Mouthful, huh?  

Each of these contain short chapters touching on different subjects relating to each collection. Within Heroism, Hardship and Dangerous Hobbies, there are chapters talking about Professor McGonagall and Professor Lupin. In Power, Politics and Pesky Poltergeists, there are chapters talking about Professor Umbridge, Professor Slughorn and Azkaban. And in Hogwarts: An Incomplete and Unreliable Guide, there are chapters about the Hogwarts Express and Hufflepuff Common Room. And these are to name a few. 

This is very much for Harry Potter fans. And it's very interesting as someone who doesn't check out Pottermore every day (and I call myself a Harry Potter fan!), it's nice to read these information and get more background information on characters and places I wanted to know more about. 

Out of the three, I loved Short Stories from Hogwarts about Heroism, Hardship and Dangerous Hobbies. I loved how this collection talked about McGonagall, Lupin, Trelawney and the myserteous Kettleburn (who we heard but never seen). This was the one I think most fans will enjoy reading the most. I did enjoy Power, Politics and Pesky Poltergeists as the idea of power and politics and how they can corrupt is one of the main themes within the Harry Potter series.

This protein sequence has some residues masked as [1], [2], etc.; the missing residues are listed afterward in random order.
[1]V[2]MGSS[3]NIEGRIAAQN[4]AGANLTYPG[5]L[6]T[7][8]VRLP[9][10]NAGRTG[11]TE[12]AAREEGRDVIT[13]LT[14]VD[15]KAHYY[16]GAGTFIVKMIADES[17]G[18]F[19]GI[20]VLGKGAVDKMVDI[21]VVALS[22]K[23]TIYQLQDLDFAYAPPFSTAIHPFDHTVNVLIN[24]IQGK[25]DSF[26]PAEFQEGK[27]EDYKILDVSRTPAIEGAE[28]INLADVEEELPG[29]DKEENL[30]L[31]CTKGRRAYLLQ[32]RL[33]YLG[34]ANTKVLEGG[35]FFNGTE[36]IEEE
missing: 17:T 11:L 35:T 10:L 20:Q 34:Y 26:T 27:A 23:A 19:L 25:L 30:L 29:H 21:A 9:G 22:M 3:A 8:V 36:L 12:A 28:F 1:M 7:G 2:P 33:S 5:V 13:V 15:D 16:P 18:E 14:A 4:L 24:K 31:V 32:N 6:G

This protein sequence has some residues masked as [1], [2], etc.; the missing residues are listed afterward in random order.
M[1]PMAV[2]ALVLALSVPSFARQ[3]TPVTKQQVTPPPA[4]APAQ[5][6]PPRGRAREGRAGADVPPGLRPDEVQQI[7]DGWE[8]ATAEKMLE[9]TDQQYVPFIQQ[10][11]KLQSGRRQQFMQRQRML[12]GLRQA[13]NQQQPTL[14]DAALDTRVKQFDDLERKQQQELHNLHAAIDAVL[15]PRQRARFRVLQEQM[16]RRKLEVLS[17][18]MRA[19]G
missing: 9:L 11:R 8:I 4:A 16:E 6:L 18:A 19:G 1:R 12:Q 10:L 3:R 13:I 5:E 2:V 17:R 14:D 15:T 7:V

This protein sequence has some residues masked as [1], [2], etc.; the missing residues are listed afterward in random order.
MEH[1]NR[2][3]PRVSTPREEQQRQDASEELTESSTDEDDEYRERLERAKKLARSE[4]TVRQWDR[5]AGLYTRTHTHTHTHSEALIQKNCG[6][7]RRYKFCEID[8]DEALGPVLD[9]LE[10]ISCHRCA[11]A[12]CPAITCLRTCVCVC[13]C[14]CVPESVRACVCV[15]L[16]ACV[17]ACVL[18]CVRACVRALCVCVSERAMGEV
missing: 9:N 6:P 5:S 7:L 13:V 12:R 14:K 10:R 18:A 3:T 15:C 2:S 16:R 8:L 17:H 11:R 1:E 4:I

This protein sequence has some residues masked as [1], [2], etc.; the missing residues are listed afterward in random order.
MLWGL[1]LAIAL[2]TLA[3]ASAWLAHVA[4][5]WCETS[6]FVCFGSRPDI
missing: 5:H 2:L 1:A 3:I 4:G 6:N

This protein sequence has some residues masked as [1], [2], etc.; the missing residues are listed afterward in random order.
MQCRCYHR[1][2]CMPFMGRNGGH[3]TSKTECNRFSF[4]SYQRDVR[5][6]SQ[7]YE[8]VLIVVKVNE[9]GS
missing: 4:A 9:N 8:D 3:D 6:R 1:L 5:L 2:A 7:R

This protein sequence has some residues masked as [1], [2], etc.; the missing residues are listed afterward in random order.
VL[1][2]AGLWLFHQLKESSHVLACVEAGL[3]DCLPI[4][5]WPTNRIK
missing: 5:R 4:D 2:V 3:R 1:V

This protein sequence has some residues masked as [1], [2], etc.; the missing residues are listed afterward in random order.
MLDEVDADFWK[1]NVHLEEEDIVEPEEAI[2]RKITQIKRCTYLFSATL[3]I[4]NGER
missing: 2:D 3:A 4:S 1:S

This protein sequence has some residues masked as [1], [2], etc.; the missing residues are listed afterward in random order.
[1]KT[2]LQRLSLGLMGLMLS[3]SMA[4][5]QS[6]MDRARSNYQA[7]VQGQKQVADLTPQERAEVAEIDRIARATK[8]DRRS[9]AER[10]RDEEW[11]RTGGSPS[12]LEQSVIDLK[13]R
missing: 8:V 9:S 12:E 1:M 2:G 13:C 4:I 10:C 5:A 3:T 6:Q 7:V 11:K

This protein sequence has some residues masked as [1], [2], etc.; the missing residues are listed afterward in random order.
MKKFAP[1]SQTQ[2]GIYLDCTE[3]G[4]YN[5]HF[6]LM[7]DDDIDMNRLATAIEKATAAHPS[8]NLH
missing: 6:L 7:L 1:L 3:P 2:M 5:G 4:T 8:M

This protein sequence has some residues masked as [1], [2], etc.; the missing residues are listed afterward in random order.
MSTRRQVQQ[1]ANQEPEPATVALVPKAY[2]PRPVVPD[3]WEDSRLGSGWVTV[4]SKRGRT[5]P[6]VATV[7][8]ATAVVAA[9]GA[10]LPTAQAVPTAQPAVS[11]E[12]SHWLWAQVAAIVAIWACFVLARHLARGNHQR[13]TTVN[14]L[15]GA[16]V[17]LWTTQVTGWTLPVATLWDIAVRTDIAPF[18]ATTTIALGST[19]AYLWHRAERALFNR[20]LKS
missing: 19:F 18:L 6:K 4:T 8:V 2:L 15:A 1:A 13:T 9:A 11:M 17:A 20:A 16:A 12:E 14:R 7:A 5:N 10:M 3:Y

There are problems with these collections. As some fans have pointed about, these have been released on Pottermore for a short time (you can't find them now as Pottermore, I feel, isn't exactly searcher friendly) and they question why you should pay these information if it was released for free. Possible milking the cash-cow? Possible damage control over fans reaction to Harry Potter and the Cursed Child: Special Rehearsal Edition Script (my review to the book is here and my review to the actual play... one day... maybe... [And I have two spoiler-filled discussions about Cursed Child, which you can read here and here... remember! Spoilers!])

Also, these collection are only available as eBooks, and there is no plans to release them as physical books. Some readers don't like using eReaders, so why isn't it available as physical? Is this because there are plans to release the long rumoured (and long wished for) Harry Potter Encyclopedia...